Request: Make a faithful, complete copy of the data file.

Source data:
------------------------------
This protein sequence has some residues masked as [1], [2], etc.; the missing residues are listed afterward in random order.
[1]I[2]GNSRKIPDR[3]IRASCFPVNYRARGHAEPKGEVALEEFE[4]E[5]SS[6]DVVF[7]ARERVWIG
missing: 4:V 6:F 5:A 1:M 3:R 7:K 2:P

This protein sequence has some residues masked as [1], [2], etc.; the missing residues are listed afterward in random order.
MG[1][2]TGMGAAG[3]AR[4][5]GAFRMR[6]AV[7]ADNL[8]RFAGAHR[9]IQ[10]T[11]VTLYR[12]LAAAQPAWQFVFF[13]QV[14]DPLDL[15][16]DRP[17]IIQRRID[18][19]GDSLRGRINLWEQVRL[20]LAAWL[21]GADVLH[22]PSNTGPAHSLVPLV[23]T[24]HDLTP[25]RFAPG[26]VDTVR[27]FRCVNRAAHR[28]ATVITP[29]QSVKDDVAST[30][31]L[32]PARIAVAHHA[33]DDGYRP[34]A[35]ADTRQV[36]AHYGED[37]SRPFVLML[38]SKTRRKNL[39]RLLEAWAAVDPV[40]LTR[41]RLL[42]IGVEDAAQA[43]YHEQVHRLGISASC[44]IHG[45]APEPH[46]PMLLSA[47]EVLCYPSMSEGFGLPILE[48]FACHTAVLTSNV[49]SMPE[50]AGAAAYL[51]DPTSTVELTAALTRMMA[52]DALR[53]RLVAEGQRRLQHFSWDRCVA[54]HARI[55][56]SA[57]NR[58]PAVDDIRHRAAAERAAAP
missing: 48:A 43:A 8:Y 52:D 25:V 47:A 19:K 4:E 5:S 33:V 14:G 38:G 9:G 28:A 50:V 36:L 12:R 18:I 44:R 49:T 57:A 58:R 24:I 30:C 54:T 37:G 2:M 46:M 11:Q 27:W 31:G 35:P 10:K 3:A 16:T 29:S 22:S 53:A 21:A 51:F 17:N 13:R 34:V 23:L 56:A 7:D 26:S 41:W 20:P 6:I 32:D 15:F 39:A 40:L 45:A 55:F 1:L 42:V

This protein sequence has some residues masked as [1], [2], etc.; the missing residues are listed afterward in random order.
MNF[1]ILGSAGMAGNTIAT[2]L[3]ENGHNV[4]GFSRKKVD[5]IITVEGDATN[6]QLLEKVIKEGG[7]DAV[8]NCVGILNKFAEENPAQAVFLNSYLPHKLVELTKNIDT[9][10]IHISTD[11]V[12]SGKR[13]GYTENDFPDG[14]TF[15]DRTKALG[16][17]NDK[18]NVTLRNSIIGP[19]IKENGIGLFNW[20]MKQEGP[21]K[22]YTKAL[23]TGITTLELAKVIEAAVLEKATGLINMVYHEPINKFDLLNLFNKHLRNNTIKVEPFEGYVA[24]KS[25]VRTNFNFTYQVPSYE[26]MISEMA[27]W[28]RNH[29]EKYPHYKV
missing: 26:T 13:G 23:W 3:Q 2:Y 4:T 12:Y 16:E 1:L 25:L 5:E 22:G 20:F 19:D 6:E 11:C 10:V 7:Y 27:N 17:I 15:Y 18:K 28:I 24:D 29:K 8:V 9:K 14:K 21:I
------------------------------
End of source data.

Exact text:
This protein sequence has some residues masked as [1], [2], etc.; the missing residues are listed afterward in random order.
[1]I[2]GNSRKIPDR[3]IRASCFPVNYRARGHAEPKGEVALEEFE[4]E[5]SS[6]DVVF[7]ARERVWIG
missing: 4:V 6:F 5:A 1:M 3:R 7:K 2:P

This protein sequence has some residues masked as [1], [2], etc.; the missing residues are listed afterward in random order.
MG[1][2]TGMGAAG[3]AR[4][5]GAFRMR[6]AV[7]ADNL[8]RFAGAHR[9]IQ[10]T[11]VTLYR[12]LAAAQPAWQFVFF[13]QV[14]DPLDL[15][16]DRP[17]IIQRRID[18][19]GDSLRGRINLWEQVRL[20]LAAWL[21]GADVLH[22]PSNTGPAHSLVPLV[23]T[24]HDLTP[25]RFAPG[26]VDTVR[27]FRCVNRAAHR[28]ATVITP[29]QSVKDDVAST[30][31]L[32]PARIAVAHHA[33]DDGYRP[34]A[35]ADTRQV[36]AHYGED[37]SRPFVLML[38]SKTRRKNL[39]RLLEAWAAVDPV[40]LTR[41]RLL[42]IGVEDAAQA[43]YHEQVHRLGISASC[44]IHG[45]APEPH[46]PMLLSA[47]EVLCYPSMSEGFGLPILE[48]FACHTAVLTSNV[49]SMPE[50]AGAAAYL[51]DPTSTVELTAALTRMMA[52]DALR[53]RLVAEGQRRLQHFSWDRCVA[54]HARI[55][56]SA[57]NR[58]PAVDDIRHRAAAERAAAP
missing: 48:A 43:A 8:Y 52:D 25:V 47:A 19:K 4:E 5:S 33:V 14:G 38:G 9:G 28:A 50:V 36:L 12:R 18:I 44:R 49:T 57:A 58:R 24:I 30:C 54:T 37:G 2:M 46:M 11:Q 27:W 31:G 35:P 10:K 3:A 16:T 29:S 22:S 53:A 21:A 51:F 17:N 13:R 34:V 23:L 56:A 7:D 26:S 41:W 20:P 6:I 32:D 15:F 39:A 40:L 45:A 55:F 1:L 42:V

This protein sequence has some residues masked as [1], [2], etc.; the missing residues are listed afterward in random order.
MNF[1]ILGSAGMAGNTIAT[2]L[3]ENGHNV[4]GFSRKKVD[5]IITVEGDATN[6]QLLEKVIKEGG[7]DAV[8]NCVGILNKFAEENPAQAVFLNSYLPHKLVELTKNIDT[9][10]IHISTD[11]V[12]SGKR[13]GYTENDFPDG[14]TF[15]DRTKALG[16][17]NDK[18]NVTLRNSIIGP[19]IKENGIGLFNW[20]MKQEGP[21]K[22]YTKAL[23]TGITTLELAKVIEAAVLEKATGLINMVYHEPINKFDLLNLFNKHLRNNTIKVEPFEGYVA[24]KS[25]VRTNFNFTYQVPSYE[26]MISEMA[27]W[28]RNH[29]EKYPHYKV
missing: 26:T 13:G 23:W 3:Q 2:Y 4:T 12:Y 16:E 1:L 25:L 5:E 22:G 20:F 19:D 6:E 11:C 10:V 7:Y 27:N 17:I 15:Y 18:K 28:I 24:D 29:K 8:V 9:K 14:K 21:I